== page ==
That's the whole point of Campbell's books. We write what we know. The human experience throughout history is expansive and nearly incomprehensible but there are many commonalities that we share through storytelling.

    Please keep doing what you do and writing what you write. The world needs it.
     
    Last edited: Apr 18, 2015
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  9. Steerpike

    Steerpike Felis amatus Moderator

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    @Feo

    Ah...OK. There's plenty of room for criticism of Campbell, just like if you dig into structural anthropology you'll find plenty of room to criticize Claude Levi-Strauss (and I'm not implying an equivalence; Levi-Strauss was much more rigorous than Campbell). But there's a lot of interesting insight in their works, or Malinowski's work on magic and religion, despite the fact that they're open to criticisms as well.

    Campbell didn't just write The Hero with A Thousand Faces, though that's the one writers know so well. He wrote the Masks of God books, which are more notable among scholars - a four-volume series comprising Primitive Mythology, Oriental Mythology, Occidental Mythology, and Creative Mythology. Those are also open to critique (including one of the the titles, by modern standards). Creative Mythology is probably the most ambitious of those, and it is quite interesting even in places where I don't agree. They're also heavily researched and annotated.

    He wrote other books on mythology, spoke on it a great deal, edited a book on Jung (who shows up a lot in his work, as noted above), and I think even wrote a guide to Finnegan's Wake (which I probably should have had when I tried to read that book). None of which is to say anyone has to agree with the guy on anything, but I've read most of the above and he's got a lot of scholarship there, whether you like his conclusions or not. So I thought it odd when you said that basically the only thing Campbell did was come up with a pattern and fold various mythologies into it. Based on his word-count alone, I'd say the Hero's Journey constitutes a minority of his writings on mythology.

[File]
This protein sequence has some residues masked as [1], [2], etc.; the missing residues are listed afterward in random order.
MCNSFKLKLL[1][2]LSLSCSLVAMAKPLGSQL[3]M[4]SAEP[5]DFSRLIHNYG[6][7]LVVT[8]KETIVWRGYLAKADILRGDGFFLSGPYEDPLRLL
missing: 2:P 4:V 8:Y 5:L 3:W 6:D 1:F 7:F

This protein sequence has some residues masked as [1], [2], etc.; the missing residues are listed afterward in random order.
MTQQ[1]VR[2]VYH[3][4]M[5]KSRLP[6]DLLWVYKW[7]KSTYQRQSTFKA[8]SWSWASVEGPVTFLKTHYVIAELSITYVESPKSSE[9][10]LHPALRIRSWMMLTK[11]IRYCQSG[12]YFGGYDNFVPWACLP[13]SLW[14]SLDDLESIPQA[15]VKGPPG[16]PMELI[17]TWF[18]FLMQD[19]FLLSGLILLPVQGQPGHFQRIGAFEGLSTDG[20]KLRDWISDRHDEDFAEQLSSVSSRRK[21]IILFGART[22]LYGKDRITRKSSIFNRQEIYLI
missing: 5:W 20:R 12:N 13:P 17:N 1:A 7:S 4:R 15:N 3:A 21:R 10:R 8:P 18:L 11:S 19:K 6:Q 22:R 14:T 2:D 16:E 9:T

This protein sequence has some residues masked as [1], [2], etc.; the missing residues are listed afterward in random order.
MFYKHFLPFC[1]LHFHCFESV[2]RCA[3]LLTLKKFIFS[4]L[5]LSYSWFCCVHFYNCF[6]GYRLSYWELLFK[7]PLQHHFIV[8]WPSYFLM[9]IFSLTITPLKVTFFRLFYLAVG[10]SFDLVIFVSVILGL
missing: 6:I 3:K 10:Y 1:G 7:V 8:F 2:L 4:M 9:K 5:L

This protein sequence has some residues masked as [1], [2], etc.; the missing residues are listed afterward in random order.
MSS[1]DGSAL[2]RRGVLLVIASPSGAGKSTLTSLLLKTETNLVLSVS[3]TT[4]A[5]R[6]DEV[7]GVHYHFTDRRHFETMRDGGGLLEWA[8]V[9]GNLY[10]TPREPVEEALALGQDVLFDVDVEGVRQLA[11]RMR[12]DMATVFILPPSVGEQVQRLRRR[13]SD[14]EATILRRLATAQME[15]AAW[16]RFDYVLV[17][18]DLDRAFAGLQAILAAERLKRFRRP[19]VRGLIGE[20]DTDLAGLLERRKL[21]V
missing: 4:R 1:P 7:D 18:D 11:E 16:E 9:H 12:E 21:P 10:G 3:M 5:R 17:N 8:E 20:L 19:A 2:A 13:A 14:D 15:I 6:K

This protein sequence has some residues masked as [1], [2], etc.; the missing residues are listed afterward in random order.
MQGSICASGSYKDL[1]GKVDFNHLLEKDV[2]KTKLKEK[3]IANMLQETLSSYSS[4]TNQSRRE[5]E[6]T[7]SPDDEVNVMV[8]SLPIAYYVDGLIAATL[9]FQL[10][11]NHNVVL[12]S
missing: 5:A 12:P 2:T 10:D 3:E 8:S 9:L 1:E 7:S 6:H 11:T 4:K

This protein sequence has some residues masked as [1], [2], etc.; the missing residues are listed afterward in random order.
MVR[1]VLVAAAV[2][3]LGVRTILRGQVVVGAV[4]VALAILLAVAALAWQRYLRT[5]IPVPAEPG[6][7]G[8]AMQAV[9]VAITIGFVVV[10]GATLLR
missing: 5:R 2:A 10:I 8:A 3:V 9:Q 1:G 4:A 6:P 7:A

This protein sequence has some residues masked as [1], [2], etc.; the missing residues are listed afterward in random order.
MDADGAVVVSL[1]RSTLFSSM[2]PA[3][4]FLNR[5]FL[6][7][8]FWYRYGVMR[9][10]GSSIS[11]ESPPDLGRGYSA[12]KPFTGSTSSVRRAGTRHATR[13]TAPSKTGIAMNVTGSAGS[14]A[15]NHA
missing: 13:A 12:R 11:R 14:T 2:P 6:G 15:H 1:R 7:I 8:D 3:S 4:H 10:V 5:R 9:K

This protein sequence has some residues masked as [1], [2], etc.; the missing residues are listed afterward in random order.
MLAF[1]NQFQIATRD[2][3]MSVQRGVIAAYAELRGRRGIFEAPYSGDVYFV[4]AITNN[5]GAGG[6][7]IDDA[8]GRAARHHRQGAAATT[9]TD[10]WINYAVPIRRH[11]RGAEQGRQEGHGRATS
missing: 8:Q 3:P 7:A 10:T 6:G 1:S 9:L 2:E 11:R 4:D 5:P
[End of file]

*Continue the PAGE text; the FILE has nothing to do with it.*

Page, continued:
As for your stories not following them, I think that's perfectly fine. No one has to follow them. Campbell never said that all stories follow them, or even should follow them (though he's been misinterpreted that way). Campbell differentiated "myths" from "stories." Or, rather, myths were a certain type of story. In his view, they were functional, and how they function is based at least in part on how we are put together as human animals. But not every story is a myth, and not every story has to follow the Hero's Journey. I think it is a mistake to try to force a story into that pattern when it doesn't fit. If you are writing a story that fits into it, then I suppose from Campbell's point of view your story is tapping into something innate in the human creature, and maybe stories like that resonate on some deep level, I don't know.
     
  10. Ophiucha

    Ophiucha Auror